Strikes down but pay still a key focus at AGMs
Pay issues still dominated the past AGM season even though the Australian Securities and Investments Commission (ASIC) describes the mood as ‘significantly less tumultuous’ than previous years when it came to strikes on remuneration reports.
In its recently released report on the 2017 AGM season, ASIC notes that only five ASX 200 companies received a first ‘strike’ on pay — a big drop from 11 in 2016. And, only one of these 11 companies received a second strike in 2017.
ASIC says the decline in second strikes received suggests that companies are more actively engaging with shareholders and are making changes to remuneration structures, reducing complexity and withholding bonus payments.
That said, ASIC also reports a sharp rise in companies receiving a close call ‘against’ vote of between 20–24 per cent on their remuneration reports — up from five in 2016 to nine in 2017.
A company receives a strike when its remuneration report gets a vote of 25 per cent or more against it. Receiving a second strike could lead to a vote on whether to spill the board.
ASIC notes that proxy advisers continued to actively scrutinise companies’ governance practices this AGM season and issued a number of ‘against’ recommendations. Here, remuneration reports received the most ‘against’ recommendations, but director elections and key management personnel (KMP) remuneration were also targets.
To better address the governance concerns that could lead to higher ‘against’ votes from proxy advisers, ASIC encourages companies to:
- understand the engagement practices of proxy advisers
- engage early and proactively with proxy advisers, as an extension of their ongoing active engagement with their shareholders
- release notices of meeting to the market early and ensure disclosure to the market is clear and not overly complex.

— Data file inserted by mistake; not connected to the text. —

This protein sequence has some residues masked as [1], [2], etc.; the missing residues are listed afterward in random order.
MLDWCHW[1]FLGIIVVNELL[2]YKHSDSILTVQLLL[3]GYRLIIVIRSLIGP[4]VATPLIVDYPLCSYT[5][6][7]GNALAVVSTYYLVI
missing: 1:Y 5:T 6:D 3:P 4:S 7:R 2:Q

Despite a number of vocal campaigns by particular shareholders in relation to isolated issues, ASIC says the overall voting outcomes across the ASX 200 in 2017 were comparable to 2016, possibly because of the buoyant state of the market and because companies are engaging with shareholders earlier.
It did, however, find the sentiment towards directors more negative this AGM season. When it came to electing directors, ASIC says there was a noticeable rise in both the number of resolutions receiving material ‘against’ votes and the average vote ‘against’.
ASIC says it did not pick up any major changes to the structure of AGMs this season, for example, a widespread adoption of direct voting or a big switch to hybrid AGMs (where shareholders can attend, vote or ask questions physically or online).
That said, it notes that some companies made constitutional changes to facilitate hybrid AGMs in the future, indicating there could be a trend towards these types of meetings in the future.
Meanwhile, of particular concern to the regulator was the fact that 25 ASX 200 companies continued to decide resolutions by a show of hands rather than by conducting a poll.
‘We strongly encourage companies to adopt a poll on all resolutions as a matter of course, as good corporate governance,’ ASIC says in its report. ‘Polls more democratically reflect the principle of ‘one share one vote’ and reflect the wishes of shareholders attending the meeting as well as those who have voted by proxy.’